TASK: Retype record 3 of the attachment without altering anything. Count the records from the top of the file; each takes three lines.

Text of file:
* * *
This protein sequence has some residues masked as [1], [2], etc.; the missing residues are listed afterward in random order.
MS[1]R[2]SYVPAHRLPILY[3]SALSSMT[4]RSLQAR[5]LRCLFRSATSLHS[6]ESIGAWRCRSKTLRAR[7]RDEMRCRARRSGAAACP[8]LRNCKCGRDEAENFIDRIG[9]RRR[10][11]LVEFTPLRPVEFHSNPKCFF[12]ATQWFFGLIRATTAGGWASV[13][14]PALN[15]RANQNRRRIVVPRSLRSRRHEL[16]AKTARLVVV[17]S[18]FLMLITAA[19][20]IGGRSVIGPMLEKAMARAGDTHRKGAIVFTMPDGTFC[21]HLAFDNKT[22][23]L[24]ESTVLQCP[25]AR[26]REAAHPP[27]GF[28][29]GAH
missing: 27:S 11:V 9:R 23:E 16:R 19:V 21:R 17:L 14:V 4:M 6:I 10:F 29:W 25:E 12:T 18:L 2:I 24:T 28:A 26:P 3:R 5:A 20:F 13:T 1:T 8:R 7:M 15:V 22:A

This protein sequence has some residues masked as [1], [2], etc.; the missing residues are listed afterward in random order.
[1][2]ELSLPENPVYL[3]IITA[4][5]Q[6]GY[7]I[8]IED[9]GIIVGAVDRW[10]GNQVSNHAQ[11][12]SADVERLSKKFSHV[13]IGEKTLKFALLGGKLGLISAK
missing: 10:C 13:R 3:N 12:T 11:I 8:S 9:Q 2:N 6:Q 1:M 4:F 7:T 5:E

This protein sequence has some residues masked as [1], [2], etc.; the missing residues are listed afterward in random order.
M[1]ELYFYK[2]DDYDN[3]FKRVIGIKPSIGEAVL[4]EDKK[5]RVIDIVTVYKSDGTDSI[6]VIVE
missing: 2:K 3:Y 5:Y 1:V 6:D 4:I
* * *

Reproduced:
This protein sequence has some residues masked as [1], [2], etc.; the missing residues are listed afterward in random order.
M[1]ELYFYK[2]DDYDN[3]FKRVIGIKPSIGEAVL[4]EDKK[5]RVIDIVTVYKSDGTDSI[6]VIVE
missing: 2:K 3:Y 5:Y 1:V 6:D 4:I